What will the new bylaw accomplish? Nothing!: letter


What on Earth could Campbell River councilors be thinking—passing a bylaw to try to nullify, in Campbell River, the new exemption that Health Canada has granted B.C. to decriminalize possession/use of small amounts of certain illegal drugs in an attempt to turn back the soaring death rates among drug users in this province?

As though trying to underline the absurdity of their action, Campbell River councilors not only did not seek an opinion on the consequences of their actions from their Island Medical Health Officer, they–in classical don’t confuse me with facts mode–ignored email correspondence from their MHO on the topic.

What will the new bylaw accomplish? Nothing! Yes, the bylaw will prohibit the consumption of street drugs on public property such as municipal parks, city facilities and roads(!). Bylaw violators will be subject to a fine of $200. $200! Health Canada granted the exemption because of the soaring death rates! How could one imagine that a $200 fine will deter someone who is so addicted they risk their lives for another hit of these deadly drugs? Did Campbell River Council (CRC) consider how they will collect $200 from someone who doesn’t even have a home or bank account? Will they confiscate and auction off the carts in which these most unfortunate individuals carry the sum total of their possessions?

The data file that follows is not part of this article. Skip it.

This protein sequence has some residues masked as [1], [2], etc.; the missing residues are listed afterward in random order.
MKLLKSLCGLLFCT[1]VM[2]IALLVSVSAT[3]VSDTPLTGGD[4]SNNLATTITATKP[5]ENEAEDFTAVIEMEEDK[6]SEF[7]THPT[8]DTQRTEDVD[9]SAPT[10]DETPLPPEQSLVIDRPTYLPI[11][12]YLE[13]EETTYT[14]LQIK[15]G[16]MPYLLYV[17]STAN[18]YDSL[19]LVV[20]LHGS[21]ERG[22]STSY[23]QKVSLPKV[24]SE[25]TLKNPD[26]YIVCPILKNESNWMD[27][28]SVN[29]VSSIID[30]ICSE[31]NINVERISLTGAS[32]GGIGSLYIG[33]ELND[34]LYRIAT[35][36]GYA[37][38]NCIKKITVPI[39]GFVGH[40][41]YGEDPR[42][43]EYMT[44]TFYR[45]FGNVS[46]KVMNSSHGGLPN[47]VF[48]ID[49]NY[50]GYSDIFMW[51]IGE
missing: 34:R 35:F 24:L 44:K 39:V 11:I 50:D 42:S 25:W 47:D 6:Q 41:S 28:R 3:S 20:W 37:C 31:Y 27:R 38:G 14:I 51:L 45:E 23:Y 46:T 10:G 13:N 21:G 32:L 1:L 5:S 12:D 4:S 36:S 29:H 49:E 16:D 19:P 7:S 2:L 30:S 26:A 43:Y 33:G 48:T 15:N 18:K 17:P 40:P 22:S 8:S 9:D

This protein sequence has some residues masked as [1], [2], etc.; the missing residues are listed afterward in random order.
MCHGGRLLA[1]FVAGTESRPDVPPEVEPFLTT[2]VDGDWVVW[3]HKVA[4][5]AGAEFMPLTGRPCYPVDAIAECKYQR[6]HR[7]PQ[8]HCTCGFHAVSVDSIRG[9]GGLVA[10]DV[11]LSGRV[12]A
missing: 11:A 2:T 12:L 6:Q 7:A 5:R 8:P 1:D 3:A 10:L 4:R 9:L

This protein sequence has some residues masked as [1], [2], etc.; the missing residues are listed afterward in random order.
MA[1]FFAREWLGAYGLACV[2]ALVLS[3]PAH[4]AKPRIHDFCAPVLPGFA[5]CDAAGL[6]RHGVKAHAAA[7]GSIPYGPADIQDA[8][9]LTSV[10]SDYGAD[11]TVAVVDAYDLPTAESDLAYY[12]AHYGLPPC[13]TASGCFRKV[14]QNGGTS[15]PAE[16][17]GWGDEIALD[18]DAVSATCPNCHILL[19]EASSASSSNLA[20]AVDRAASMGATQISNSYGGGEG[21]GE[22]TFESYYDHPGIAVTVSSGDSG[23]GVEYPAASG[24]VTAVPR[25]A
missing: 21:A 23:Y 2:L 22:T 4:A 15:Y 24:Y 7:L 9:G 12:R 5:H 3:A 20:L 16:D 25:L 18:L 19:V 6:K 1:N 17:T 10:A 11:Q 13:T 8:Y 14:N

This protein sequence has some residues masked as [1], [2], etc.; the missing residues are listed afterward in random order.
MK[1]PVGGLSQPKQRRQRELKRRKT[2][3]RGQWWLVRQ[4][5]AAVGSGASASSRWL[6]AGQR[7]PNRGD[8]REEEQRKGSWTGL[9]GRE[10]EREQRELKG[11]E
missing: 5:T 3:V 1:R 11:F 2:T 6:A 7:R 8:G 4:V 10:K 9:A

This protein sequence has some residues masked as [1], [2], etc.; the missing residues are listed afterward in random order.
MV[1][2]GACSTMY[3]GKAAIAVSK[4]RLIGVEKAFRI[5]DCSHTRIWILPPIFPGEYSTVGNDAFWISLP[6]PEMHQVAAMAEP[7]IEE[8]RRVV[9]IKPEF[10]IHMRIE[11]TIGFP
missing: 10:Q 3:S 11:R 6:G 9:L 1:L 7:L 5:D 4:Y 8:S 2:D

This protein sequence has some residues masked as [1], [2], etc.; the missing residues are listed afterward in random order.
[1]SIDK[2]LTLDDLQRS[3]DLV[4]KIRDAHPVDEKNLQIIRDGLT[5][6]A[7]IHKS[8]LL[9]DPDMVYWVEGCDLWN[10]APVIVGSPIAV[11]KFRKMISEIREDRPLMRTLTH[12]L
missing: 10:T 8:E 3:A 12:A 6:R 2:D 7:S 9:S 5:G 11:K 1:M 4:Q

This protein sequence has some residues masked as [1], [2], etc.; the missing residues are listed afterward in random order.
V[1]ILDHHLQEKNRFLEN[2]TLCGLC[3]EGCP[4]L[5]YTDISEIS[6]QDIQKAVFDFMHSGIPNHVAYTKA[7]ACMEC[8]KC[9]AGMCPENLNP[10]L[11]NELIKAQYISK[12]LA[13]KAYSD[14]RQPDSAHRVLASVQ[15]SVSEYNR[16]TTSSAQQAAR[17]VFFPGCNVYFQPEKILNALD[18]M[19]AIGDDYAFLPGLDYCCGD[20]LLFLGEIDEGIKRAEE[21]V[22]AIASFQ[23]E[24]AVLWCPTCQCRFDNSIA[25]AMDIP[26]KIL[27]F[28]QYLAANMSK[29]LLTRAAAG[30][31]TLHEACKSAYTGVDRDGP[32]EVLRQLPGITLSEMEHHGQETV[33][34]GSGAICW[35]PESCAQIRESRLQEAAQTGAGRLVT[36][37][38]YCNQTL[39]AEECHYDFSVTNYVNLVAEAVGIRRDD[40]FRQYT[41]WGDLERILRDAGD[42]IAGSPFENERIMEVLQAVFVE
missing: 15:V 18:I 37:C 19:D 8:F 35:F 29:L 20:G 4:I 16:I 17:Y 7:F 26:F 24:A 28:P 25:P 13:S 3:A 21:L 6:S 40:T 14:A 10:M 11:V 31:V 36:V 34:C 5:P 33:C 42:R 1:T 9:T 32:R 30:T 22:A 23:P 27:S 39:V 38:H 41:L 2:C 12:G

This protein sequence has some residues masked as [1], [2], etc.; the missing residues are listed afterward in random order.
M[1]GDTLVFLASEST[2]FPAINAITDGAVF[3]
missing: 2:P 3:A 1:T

This absurd bylaw looks more like some sort of poorly-considered vengeance against the destitute than meaningful social policy. If they had been willing to at least receive correspondence from their MHO their actions might have had a speck of meaningful policy rather than just trying to strike out at our least fortunate citizens.

I lost an extended family member to our blind-to-any-social-good drug laws. It wasn’t easy. I knew him when he wasn’t on the drugs, when he was a pleasure to be around; when he loved and cared for the people around him; when the world/our society was a better place for his presence. But because laws on possession ensured that he took the deadly drugs in seclusion—he died in seclusion. And his mother still cries these two years later.

Did CRC consider that if people had a home they would do their drugs there rather than in Campbell River streets?

If CRC had been at least been willing to hear from their MHO they might have found effective ways to get drug use off their streets by getting these most unfortunate people into a home/shelter where they can do their drugs privately. If they had been willing to listen to their MHO they might come up with the idea of supporting safe supply and safe use sites where drug users could encounter information on services to help them get off these deadly drugs—and not be using in the streets of Campbell River.

Instead, CRC chose social vindictiveness over informed, meaningful, effective social policy. At a time when other political leaders are finally coming around to the idea of harm reduction as a way out of a crisis that all the repression has not dented in the slightest it is sad to hear of such social shortsightedness.

Norm Reynolds

Campbell River

Campbell River

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